bloom's digital taxonomy1 



Blooms Taxonomy for iPads taken from iPad Applications in Bloom’s Taxonomy.



blooms taxonmy for ipads 




Google tools to support Bloom’s Taxonomy taken from Bloomin Google


bloomin google 




Here is a model of learning objectives taken from Iowa State University


  
blooms taxonomy3 



My Webliography:
 
 
 
 
 
 
 
 
 
 

ISTE NETS for Students

Educator's Reference Desk

Teacher's Guide to Creativity (Educational Technology & Mobile Learning blog- Mohamed Kharbach)

The book is called Out of Our Minds: Learning to be Creative (Ken Robinson) and deals with the topic of creativity in education as has never beem dealt with.It is really inspiring and provides creative tips and methods of how teachers can make a change via simply understanding and knowing how creativity works. This book is not to be missed. I have already read the whole book and have summarized for you the most interesting parts into three topics : Teaching for creativity, Creative curriculum, and creative assessment.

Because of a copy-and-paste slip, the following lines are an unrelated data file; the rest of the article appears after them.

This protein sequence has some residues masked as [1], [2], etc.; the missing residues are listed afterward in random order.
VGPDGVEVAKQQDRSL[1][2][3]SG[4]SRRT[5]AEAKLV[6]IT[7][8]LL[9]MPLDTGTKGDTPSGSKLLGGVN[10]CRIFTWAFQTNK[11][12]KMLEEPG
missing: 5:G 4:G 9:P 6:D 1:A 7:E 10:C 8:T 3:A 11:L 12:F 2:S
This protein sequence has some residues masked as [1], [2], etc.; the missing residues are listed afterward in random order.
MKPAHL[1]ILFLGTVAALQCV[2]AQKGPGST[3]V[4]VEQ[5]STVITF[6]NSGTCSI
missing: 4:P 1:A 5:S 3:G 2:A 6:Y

creativity

I- Teaching for creativity

For Mr Robinson ( Pages269 to 277 ) there are three related tasks in  teaching for creativity : Encouraging, Identifying, and Fostering.

1- Encouraging
Many people do not think of themelves as creative and lack the confidence to take even the first steps. The first task in teaching for creativity in any field is to encourage people to believe in their potentail and to nurture the confidence to try. Other attitudes important for creative learning inclucde : high motivation and independence of judgement, a willingness to take risks and be enterprising, to be persistent and to be resilient in the face of false starts, wrong turns and dead ends.


2- Identifying
A second role is to help students discover their own creative  strengths. Everyone can learn the general skills of creative thinking. In addition, we all have personal creative capacities, a creative musician is not necessarily a creative scientist... Identifying people's creative abilities includes helping them to find their creative strengths, to be in their element.


3- Developing
The thrid role is to develop the skills of independent creative work. Teaching for creativity aims to encourage sel-confidence, independence of mind, and the capacity to think for oneself. In teaching for creativity teachers aim to :